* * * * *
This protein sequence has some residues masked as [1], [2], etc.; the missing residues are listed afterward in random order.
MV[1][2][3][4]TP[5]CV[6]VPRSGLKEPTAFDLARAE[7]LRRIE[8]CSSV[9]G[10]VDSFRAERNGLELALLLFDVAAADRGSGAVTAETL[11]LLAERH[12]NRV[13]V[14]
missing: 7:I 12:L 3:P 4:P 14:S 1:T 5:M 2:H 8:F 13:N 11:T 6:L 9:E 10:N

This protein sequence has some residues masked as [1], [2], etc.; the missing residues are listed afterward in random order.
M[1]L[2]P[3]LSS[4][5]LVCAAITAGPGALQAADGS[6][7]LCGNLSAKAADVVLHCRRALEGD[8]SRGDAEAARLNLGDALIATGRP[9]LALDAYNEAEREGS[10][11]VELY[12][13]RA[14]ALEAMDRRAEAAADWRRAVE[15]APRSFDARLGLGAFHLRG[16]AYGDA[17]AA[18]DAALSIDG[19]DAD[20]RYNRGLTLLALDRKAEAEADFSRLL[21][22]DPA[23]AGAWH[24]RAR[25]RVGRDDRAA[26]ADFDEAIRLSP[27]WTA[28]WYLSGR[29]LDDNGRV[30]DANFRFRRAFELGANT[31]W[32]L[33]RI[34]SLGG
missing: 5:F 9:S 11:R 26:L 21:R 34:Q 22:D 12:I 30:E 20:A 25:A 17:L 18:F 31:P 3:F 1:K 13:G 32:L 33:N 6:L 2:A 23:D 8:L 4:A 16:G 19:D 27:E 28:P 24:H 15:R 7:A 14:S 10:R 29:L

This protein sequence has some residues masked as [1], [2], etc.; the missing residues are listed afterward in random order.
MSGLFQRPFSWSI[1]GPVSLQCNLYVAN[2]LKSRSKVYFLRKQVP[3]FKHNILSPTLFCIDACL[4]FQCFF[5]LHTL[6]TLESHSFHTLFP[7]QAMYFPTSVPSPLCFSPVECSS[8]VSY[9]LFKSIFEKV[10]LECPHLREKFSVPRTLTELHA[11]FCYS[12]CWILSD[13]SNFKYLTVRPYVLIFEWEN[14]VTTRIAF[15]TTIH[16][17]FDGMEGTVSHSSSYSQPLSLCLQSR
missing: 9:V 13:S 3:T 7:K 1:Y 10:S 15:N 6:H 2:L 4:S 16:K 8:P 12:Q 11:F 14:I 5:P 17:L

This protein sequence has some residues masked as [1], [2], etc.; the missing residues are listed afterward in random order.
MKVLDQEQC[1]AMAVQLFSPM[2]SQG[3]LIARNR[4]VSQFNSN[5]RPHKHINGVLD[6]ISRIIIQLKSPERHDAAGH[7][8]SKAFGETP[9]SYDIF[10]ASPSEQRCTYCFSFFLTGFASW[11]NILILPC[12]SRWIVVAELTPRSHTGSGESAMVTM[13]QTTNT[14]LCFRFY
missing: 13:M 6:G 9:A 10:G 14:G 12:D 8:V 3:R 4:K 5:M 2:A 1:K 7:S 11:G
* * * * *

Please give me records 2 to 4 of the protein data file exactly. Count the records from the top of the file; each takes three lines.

This protein sequence has some residues masked as [1], [2], etc.; the missing residues are listed afterward in random order.
M[1]L[2]P[3]LSS[4][5]LVCAAITAGPGALQAADGS[6][7]LCGNLSAKAADVVLHCRRALEGD[8]SRGDAEAARLNLGDALIATGRP[9]LALDAYNEAEREGS[10][11]VELY[12][13]RA[14]ALEAMDRRAEAAADWRRAVE[15]APRSFDARLGLGAFHLRG[16]AYGDA[17]AA[18]DAALSIDG[19]DAD[20]RYNRGLTLLALDRKAEAEADFSRLL[21][22]DPA[23]AGAWH[24]RAR[25]RVGRDDRAA[26]ADFDEAIRLSP[27]WTA[28]WYLSGR[29]LDDNGRV[30]DANFRFRRAFELGANT[31]W[32]L[33]RI[34]SLGG
missing: 5:F 9:S 11:R 26:L 21:R 34:Q 22:D 12:I 30:E 20:A 25:A 17:L 18:F 31:P 3:F 1:K 13:G 32:L 33:N 6:L 2:A 23:D 8:L 4:A 16:G 19:D 27:E 28:P 24:H 15:R 7:A 14:S 10:R 29:L

This protein sequence has some residues masked as [1], [2], etc.; the missing residues are listed afterward in random order.
MSGLFQRPFSWSI[1]GPVSLQCNLYVAN[2]LKSRSKVYFLRKQVP[3]FKHNILSPTLFCIDACL[4]FQCFF[5]LHTL[6]TLESHSFHTLFP[7]QAMYFPTSVPSPLCFSPVECSS[8]VSY[9]LFKSIFEKV[10]LECPHLREKFSVPRTLTELHA[11]FCYS[12]CWILSD[13]SNFKYLTVRPYVLIFEWEN[14]VTTRIAF[15]TTIH[16][17]FDGMEGTVSHSSSYSQPLSLCLQSR
missing: 9:V 13:S 3:T 7:K 1:Y 10:S 15:N 6:H 2:L 4:S 16:K 8:P 12:Q 11:F 14:I 5:P 17:L

This protein sequence has some residues masked as [1], [2], etc.; the missing residues are listed afterward in random order.
MKVLDQEQC[1]AMAVQLFSPM[2]SQG[3]LIARNR[4]VSQFNSN[5]RPHKHINGVLD[6]ISRIIIQLKSPERHDAAGH[7][8]SKAFGETP[9]SYDIF[10]ASPSEQRCTYCFSFFLTGFASW[11]NILILPC[12]SRWIVVAELTPRSHTGSGESAMVTM[13]QTTNT[14]LCFRFY
missing: 13:M 6:G 9:A 10:G 14:G 12:D 8:V 3:R 4:K 5:M 2:A 1:K 7:S 11:G